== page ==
Some relics we hate to see go because they remind us of a time when things moved at a slower pace and we didn’t feel so rushed. Others are better at adding ‘character’ to fields and yards. Those are probably best left where they are found. Some become monuments leaving us in awe and wonderment. And finally some remind us of a past taken from storybook pages.
Imagine being on a river cruise and getting stuck for 3 days in one location because the river is flooding. And it’s in the fall! That’s exactly what happened to us on our Rhone River cruise a couple of years ago. The Rhone River flow was far above the level to close the locks, thereby bringing all river traffic to a halt. One morning when we got up there was this tree lodged against the bow of the ship.
All luck, or Mr. Murphy would have it, we were anchored by the smallest town on the cruise. Of course this town had no services either. So we were stuck making the best of it with lots of wine. Sometimes there are unexpected benefits on a wine cruise. Once the tree was removed a day later we continued our journey.
I forgot, are we lost? Maybe they’re a bit befuddled with the language. Perhaps it’s difficult to tell which way the map is pointed. Uh, what was I talking about? I seem to have lost track of what I was saying. Oh well, let’s go back into the store behind us and buy some more stuff.
Choosing these two photos for the challenge was an easy choice for me. I believe I may actually have a unique photo from one of the most photographed monuments in the world. If anyone has seen an Eiffel Tower photo that is similar to this one, I would appreciate hearing from you and possible a link if you have one. Until then I’m claiming a unique shot of the Eiffel Tower. The other photo is a pathway to the Louvre. Paris is a wonderful place to visit in the fall. I hope you enjoy two of my finest photographs. Cheers, Wooly.
In Arles, France and there was a ‘must see’ on Wooly’s list. In Arles the Roman Amphitheater is still used and considered one of the best preserved in the world. Les Alyscamps is a beautiful resting place for those who have passed on. One can picture themselves watching a production played out in the Greek styled Theatre Antique. Delicious meals in restaurants and narrow cobblestone streets shaded by gigantic sycamore trees appealed to us. Yes, we saw, tasted and experienced those but the list still had one place to check off.
Wooly prefers Impressionist art and Monet is probably his favorite artist. However, Monet doesn’t have a foundation in Arles – Van Gogh does. And that was ‘The’ place. Hoping for some great shots Wooly was faced with shooting around photography students. To be honest Wooly was expecting more than atypical souvenir stands and was a bit disappointed but from the lemons came these photos.
I’ve found the places you dream of seeing may often disappoint but if you keep looking you can almost always find a great shot. While annoyed with photographer students getting in the way of my shots I took one of the best photos of the trip. What as the subject? Why of course it was one of the photographers. Irony plays a key role in Wooly’s life.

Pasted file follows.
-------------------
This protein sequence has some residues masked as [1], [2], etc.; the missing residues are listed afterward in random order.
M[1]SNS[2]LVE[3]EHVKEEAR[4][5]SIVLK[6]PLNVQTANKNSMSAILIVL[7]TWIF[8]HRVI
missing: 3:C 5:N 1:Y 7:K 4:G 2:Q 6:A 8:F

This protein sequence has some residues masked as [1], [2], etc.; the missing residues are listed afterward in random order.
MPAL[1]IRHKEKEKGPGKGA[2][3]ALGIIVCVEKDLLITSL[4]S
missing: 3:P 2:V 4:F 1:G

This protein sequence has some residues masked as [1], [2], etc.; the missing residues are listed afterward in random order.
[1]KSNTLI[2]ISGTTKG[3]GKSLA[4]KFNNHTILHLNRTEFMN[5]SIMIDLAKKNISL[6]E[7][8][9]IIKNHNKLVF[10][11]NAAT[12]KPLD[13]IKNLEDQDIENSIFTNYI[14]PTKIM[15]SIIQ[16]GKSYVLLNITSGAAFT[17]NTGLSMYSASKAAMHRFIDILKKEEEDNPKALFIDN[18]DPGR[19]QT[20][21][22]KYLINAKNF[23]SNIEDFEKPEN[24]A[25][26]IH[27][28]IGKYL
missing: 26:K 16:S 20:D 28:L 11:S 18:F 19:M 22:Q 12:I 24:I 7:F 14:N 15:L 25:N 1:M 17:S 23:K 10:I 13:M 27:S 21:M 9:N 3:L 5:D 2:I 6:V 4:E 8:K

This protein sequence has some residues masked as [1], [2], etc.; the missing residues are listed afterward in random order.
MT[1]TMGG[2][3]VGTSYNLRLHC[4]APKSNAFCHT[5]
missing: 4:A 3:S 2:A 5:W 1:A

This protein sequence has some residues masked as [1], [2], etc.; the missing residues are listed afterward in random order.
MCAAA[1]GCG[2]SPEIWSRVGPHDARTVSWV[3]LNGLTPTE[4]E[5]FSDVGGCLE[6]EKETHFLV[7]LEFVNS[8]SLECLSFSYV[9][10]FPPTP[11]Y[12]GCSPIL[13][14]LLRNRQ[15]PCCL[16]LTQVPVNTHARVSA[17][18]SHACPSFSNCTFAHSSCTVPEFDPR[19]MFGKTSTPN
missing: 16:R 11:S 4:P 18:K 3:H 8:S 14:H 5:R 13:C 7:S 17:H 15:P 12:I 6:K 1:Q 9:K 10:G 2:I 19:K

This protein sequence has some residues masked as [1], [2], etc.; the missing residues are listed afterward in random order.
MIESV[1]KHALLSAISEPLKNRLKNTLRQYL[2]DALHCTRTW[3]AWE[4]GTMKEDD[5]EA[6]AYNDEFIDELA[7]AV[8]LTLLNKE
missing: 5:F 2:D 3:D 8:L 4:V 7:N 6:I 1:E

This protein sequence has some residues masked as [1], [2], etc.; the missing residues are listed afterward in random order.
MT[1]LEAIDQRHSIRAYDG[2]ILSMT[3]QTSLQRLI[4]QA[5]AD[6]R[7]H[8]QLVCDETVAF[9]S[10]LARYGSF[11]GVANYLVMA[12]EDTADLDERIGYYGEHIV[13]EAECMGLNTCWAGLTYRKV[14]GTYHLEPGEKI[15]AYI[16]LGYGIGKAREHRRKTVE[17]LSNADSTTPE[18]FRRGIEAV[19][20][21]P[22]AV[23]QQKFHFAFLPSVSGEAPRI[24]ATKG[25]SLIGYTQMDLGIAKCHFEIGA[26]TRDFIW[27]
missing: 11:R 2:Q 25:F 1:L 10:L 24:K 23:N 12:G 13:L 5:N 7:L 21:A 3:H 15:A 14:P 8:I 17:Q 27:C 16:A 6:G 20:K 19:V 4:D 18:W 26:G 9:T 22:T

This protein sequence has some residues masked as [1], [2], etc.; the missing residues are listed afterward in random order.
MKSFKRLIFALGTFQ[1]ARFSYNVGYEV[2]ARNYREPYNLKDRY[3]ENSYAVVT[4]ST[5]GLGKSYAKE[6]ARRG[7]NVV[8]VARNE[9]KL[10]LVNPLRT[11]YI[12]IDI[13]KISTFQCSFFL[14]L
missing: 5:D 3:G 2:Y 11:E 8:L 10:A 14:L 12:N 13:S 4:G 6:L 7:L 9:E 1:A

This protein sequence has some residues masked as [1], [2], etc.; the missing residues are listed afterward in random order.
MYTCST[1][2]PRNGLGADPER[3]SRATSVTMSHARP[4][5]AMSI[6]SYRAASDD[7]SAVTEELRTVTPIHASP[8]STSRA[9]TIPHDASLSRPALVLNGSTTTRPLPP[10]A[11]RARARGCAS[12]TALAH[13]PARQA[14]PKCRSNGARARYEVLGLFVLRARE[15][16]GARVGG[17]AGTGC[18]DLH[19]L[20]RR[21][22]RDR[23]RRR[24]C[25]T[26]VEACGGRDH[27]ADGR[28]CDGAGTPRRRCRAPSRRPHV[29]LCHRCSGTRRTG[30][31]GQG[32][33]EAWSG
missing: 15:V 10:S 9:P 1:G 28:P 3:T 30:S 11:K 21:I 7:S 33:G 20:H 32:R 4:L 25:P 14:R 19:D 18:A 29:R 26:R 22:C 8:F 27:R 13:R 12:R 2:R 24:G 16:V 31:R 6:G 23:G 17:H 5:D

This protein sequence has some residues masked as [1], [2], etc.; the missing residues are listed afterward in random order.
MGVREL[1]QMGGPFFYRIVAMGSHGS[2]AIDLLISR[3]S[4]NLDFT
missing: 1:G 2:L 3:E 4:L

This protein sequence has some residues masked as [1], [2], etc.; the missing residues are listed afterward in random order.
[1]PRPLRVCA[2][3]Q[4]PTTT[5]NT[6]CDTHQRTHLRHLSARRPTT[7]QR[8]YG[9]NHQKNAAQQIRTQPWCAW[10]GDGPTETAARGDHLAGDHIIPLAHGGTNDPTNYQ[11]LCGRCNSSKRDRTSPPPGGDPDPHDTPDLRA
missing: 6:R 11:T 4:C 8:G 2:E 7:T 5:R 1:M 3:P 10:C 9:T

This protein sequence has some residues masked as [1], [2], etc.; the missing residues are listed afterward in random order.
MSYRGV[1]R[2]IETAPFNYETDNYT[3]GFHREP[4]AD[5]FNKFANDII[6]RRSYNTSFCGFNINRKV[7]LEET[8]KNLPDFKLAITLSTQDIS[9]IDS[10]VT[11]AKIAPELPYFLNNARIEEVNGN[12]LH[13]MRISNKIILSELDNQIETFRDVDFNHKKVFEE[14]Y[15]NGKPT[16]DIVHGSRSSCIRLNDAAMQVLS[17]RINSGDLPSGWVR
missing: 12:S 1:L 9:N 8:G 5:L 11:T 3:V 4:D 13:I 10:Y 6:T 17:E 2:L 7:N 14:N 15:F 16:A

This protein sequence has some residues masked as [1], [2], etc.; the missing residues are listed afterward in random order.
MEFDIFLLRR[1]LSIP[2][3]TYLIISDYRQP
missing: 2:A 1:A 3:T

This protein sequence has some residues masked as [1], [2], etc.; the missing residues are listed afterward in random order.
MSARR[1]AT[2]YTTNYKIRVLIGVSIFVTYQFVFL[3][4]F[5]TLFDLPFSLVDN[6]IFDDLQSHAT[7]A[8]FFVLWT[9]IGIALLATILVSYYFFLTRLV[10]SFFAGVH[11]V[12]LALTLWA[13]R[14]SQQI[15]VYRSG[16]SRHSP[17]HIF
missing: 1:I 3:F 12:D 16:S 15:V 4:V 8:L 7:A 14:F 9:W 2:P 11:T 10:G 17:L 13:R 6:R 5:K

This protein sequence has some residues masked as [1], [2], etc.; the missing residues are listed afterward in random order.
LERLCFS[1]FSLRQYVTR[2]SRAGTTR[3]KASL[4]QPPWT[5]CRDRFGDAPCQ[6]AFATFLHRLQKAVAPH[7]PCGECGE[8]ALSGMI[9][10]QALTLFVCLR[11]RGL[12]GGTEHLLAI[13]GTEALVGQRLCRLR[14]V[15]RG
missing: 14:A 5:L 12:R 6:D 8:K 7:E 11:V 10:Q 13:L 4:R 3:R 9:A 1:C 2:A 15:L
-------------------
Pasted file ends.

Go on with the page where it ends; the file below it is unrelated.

Enjoy the slideshow.
Three thousand, three hundred and eighty five. Some are really bad and some very good. Those two types are easy to spot. It’s the others that require real effort. Sorting would be easy if it wasn’t for those that aren’t obviously great or bad. That’s the problem Raeski and I have after shooting so many photos during our trip. I have no idea how many photos we deleted immediately after taking them or not liking the results when reviewing them in the evening. My guess is we took over 4,000 photos in all.
It was different back in the day of film. You probably were more selective about the photos you took because you knew there were development costs when you got home. However with digital cost isn’t a consideration and you take as many shots as you like. If you don’t like something delete it. No harm, no foul.
But this leads to a question I’ve had since the advent of digital photography. Did film photographers get those magnificent photos because they were always thinking of composition? Were those photos a result of more planning? Or does digital allow a person to advance their craft faster because they can see the results instantly and make adjustments? Does the digital photographer eventually arrive at the same destination as the film photographer when it comes to planning the composition of a shot?
Or, perhaps with digital we take more shots because we have the freedom to experiment without the concerns of development costs. Instead of taking one great shot we experiment with different angles and exposures. Then we pick out the better shots and toss the rest. But I’ve read that’s precisely what film photographers did.
I come to the conclusion that anyone who has a serious case of the photography bug takes a lot of photos and they sort and sort and sort. Some shots we love and others force us to think about the composition. Eventually we all move beyond the, “Even a blind squirrel finds a nut occasionally” stage and arrive at the place where great photos are the result of experience and planning regardless of the media we choose. – W